Who hates doing groceries?
Some people do. I don’t.
It’s one of the things I loved doing in Manila and in Dubai especially when I have enough cash to fill my cart. I find it therapeutic and relaxing going over rows and rows of goodies and what-nots. I delight in seeing the colorful packaging of items, you can almost hear each bottle or can waving its hand at you to grab it. Sometimes I join the fun watching product demos or satisfy my curiosity in free taste kiosks. I could spend a lot of time…
And it is one activity I miss since I came to Afghanistan. Going to a PX run is one huge task (from submitting a request, the movement, inspection/entry at the base which could take a while depending on the procedure, which often changes) and getting in the base (PX) only to find out that stocks are low or they ran out of the things you need is frustrating.   
A few days before Christmas 2010, my supervisor, Teresa, arranged a local supermarket run to get supplies for our Christmas Party. That means no DFAC food or pizza and chicken from the in-camp bar that we always order from. I was curious about doing groceries here, so I tagged along with Teresa and Kuya Robert to Finest Supermarket. Finest is one of the few prime supermarkets in Kabul, a popular choice for expats who are privileged(?) to go around town and experience Kabul like any normal city.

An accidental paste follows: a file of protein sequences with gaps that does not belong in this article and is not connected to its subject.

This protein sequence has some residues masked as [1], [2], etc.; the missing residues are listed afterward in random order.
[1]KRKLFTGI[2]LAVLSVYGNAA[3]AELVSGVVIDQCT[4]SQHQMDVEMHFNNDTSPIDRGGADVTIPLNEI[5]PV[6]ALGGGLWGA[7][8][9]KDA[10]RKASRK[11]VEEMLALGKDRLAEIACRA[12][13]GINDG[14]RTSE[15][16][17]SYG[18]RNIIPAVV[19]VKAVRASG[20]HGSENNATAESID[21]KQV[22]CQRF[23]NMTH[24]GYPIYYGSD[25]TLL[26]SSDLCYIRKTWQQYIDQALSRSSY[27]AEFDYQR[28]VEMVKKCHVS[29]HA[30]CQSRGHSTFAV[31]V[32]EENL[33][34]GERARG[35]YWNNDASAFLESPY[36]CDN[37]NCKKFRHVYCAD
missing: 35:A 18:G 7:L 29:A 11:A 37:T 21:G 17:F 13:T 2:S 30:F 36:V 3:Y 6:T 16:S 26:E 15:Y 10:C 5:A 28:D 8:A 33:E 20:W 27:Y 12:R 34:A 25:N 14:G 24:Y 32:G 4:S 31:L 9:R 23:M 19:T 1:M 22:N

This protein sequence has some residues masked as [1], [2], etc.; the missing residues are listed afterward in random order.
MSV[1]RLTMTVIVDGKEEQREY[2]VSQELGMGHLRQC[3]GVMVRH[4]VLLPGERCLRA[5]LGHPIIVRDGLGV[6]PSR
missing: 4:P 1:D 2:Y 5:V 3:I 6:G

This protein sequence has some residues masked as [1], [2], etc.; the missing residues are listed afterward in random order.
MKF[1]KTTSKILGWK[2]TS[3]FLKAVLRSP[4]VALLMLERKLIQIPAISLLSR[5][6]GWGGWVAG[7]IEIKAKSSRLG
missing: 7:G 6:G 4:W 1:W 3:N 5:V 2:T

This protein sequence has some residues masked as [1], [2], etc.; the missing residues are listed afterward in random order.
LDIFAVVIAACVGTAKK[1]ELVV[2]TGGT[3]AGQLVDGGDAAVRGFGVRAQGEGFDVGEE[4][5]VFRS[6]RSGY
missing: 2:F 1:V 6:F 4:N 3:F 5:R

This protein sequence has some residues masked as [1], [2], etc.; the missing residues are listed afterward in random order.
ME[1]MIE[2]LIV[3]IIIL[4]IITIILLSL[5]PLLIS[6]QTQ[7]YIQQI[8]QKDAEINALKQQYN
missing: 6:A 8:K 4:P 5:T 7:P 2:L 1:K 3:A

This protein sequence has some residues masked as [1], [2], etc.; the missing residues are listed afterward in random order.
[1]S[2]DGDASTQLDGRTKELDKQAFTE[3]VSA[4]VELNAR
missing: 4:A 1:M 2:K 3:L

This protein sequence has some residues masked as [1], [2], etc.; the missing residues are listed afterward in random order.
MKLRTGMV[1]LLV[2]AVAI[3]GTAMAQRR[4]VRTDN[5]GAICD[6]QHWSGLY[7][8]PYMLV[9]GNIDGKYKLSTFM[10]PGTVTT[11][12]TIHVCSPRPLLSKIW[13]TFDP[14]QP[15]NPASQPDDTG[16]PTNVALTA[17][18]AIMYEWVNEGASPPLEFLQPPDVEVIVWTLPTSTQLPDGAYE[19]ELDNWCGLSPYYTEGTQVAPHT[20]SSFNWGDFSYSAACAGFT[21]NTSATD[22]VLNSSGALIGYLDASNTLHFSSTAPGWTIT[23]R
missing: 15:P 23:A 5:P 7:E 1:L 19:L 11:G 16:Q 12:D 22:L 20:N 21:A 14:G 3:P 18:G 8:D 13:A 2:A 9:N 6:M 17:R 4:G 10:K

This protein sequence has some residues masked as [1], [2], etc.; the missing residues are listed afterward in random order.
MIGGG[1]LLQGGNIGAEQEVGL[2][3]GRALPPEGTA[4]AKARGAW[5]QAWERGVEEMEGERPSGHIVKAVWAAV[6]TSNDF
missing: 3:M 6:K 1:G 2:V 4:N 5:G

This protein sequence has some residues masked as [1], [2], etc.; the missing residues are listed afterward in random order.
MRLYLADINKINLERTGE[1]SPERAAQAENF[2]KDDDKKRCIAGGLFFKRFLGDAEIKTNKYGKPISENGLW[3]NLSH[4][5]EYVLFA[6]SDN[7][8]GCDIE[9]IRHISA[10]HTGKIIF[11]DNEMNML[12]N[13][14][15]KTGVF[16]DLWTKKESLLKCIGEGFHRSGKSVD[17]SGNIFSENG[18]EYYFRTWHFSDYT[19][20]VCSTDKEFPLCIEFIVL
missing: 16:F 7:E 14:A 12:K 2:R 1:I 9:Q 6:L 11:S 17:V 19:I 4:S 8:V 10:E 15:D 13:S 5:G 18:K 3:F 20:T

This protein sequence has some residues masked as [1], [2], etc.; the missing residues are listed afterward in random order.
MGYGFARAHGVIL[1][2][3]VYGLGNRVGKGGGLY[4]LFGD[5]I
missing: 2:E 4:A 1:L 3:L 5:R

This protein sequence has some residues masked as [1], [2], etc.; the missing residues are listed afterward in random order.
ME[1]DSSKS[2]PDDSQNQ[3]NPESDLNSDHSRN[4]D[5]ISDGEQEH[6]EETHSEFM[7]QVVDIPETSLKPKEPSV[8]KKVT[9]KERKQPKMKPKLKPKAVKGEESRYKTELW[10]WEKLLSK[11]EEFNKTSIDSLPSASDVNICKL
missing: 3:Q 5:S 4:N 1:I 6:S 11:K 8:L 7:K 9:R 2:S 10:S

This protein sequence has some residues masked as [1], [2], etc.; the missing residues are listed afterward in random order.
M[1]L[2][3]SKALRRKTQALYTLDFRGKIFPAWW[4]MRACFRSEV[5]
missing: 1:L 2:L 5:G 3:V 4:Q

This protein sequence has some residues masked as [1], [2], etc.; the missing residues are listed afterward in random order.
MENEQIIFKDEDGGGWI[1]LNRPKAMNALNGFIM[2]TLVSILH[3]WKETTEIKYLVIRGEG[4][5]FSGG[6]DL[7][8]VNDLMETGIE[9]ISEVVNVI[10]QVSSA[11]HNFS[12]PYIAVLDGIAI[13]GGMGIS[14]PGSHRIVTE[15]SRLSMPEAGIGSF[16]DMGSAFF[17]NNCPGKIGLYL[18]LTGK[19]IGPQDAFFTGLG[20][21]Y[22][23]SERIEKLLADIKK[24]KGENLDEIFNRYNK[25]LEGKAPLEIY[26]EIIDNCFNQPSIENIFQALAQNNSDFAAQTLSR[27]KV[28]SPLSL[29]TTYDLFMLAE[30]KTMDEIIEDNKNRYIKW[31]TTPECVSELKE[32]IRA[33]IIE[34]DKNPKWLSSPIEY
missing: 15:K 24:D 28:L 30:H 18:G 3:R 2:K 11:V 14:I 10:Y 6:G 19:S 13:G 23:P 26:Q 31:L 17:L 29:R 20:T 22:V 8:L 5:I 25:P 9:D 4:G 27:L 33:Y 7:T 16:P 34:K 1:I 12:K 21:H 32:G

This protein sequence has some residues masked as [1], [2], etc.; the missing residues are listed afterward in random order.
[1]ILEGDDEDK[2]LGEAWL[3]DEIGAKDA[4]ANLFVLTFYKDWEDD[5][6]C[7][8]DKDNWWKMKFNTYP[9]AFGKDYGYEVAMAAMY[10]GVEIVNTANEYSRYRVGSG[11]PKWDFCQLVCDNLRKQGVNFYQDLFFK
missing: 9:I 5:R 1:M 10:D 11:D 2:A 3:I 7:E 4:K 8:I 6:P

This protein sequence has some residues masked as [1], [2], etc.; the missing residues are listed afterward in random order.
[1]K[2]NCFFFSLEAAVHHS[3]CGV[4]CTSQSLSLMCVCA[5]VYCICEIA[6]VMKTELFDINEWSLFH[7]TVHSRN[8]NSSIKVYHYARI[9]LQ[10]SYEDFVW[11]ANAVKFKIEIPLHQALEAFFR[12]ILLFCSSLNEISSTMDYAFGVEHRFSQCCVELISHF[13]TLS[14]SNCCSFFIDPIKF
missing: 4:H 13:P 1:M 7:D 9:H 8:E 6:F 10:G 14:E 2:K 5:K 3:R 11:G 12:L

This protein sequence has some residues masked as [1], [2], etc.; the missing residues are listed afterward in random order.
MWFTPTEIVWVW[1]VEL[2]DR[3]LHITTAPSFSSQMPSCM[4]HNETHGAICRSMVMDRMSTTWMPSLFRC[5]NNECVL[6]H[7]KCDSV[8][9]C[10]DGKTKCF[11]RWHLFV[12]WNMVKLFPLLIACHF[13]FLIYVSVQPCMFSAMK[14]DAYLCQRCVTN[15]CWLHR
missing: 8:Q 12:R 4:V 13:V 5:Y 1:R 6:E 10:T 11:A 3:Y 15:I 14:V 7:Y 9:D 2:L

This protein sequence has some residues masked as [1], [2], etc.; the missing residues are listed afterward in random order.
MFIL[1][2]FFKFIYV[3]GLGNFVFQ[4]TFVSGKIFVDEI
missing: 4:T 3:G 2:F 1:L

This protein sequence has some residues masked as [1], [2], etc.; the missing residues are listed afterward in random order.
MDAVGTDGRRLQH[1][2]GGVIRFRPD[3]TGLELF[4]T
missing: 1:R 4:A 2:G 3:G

I was pleasantly suprised that Finest is so far from the image I had in mind. From the facade alone, I am already excited. The shop looks well-maintained, the window-size colorful posters gives it a warm and more welcoming feel. The supermarket is not dotted with security, there are no T-walls or bunkers. It is not “safe” but it exudes a feeling of “normality”.
I almost can’t believe it. There I was, in a supermarket in Kabul without my vest on, but with security within our reach at all times. When you have been sheltered and “protected” 99.9% of the time, the 1% when you are not feels sooooo good. 
Once inside I was more delighted. I didn’t know a “complete” and “well-maintained” supermarket exists here that displays properly stacked international brands. The first floor holds the food, souvenirs and beauty and hygiene section. The second floor had housewares, cooking wares and other home stuff; dog food even! There are also toys for children on display.
We filled our cart with our most of our checklist ticked, then went back to the camp 🙂 
It was just one fine day in most parts of the world. Here, three brave souls dared to go shopping and possibly had one of the finest and most daring experiences in their Afghan life… 
Postscript:Almost a month after our supermarket run, Finest Supermarket was bombed by Talibans killing nine.
“Delight in the little things.” ~ Rudyard Kipling



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